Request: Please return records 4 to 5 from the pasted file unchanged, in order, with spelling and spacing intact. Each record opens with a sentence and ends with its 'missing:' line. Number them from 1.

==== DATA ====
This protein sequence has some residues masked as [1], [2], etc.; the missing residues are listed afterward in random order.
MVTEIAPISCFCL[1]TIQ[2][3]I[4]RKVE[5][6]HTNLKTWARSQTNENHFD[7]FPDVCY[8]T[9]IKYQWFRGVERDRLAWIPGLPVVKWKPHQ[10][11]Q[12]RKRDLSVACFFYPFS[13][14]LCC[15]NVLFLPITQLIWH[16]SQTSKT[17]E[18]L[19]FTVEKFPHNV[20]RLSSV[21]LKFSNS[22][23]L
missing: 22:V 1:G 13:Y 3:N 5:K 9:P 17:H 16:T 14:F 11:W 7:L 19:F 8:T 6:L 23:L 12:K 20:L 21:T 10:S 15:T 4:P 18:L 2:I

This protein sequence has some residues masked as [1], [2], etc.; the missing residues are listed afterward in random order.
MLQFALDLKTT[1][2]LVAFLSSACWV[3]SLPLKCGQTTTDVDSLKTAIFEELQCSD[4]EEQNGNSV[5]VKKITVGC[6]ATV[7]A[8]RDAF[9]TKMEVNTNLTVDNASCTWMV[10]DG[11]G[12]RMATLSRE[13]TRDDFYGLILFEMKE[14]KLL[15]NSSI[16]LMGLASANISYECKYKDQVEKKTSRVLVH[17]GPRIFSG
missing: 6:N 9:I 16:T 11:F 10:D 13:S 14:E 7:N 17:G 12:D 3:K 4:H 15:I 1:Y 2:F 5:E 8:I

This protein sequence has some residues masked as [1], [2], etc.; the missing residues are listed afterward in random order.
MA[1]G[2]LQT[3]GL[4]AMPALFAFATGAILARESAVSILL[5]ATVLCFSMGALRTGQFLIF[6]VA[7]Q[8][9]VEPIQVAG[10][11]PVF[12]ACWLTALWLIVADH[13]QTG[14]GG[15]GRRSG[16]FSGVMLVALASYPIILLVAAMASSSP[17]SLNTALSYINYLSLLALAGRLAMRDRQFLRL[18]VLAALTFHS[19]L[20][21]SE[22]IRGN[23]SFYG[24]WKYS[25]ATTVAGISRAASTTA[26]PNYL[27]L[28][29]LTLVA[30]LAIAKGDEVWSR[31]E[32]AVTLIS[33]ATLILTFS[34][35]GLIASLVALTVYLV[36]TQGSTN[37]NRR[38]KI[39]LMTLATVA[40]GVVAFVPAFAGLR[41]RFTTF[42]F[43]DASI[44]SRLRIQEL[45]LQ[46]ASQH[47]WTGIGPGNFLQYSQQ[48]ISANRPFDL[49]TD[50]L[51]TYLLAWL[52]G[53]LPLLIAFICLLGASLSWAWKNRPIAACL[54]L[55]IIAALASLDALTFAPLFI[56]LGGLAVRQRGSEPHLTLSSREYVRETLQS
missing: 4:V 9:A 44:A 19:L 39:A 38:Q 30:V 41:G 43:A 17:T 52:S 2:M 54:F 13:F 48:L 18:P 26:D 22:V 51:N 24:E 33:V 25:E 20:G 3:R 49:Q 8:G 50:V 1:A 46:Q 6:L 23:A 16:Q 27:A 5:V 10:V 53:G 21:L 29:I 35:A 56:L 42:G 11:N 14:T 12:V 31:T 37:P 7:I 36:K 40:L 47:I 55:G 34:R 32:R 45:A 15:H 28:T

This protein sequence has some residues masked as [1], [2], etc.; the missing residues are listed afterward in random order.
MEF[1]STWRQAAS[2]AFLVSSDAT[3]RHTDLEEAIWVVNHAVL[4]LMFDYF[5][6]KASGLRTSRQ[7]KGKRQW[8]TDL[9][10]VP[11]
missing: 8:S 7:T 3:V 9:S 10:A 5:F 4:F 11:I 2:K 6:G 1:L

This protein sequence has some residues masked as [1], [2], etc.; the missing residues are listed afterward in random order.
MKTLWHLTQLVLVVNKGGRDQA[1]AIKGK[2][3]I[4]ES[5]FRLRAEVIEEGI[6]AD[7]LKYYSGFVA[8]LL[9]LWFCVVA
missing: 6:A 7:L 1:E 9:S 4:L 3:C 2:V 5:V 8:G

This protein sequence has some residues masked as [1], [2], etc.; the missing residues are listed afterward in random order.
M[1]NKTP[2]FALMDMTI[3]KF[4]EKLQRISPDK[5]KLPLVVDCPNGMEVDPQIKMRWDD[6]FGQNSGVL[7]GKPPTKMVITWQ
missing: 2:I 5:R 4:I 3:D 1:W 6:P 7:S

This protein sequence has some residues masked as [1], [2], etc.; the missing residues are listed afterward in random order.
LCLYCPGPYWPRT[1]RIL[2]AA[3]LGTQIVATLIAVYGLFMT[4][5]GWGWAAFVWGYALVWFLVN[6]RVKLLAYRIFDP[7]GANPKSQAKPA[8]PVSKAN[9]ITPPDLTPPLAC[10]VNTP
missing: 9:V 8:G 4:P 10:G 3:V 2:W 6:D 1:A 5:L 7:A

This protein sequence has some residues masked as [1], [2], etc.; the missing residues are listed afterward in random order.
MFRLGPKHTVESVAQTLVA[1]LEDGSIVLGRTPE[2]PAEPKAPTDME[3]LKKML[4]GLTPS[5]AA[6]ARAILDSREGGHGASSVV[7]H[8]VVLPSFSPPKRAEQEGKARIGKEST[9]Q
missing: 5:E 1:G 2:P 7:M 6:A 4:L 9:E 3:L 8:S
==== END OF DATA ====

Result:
This protein sequence has some residues masked as [1], [2], etc.; the missing residues are listed afterward in random order.
MEF[1]STWRQAAS[2]AFLVSSDAT[3]RHTDLEEAIWVVNHAVL[4]LMFDYF[5][6]KASGLRTSRQ[7]KGKRQW[8]TDL[9][10]VP[11]
missing: 8:S 7:T 3:V 9:S 10:A 5:F 4:F 11:I 2:K 6:G 1:L

This protein sequence has some residues masked as [1], [2], etc.; the missing residues are listed afterward in random order.
MKTLWHLTQLVLVVNKGGRDQA[1]AIKGK[2][3]I[4]ES[5]FRLRAEVIEEGI[6]AD[7]LKYYSGFVA[8]LL[9]LWFCVVA
missing: 6:A 7:L 1:E 9:S 4:L 3:C 2:V 5:V 8:G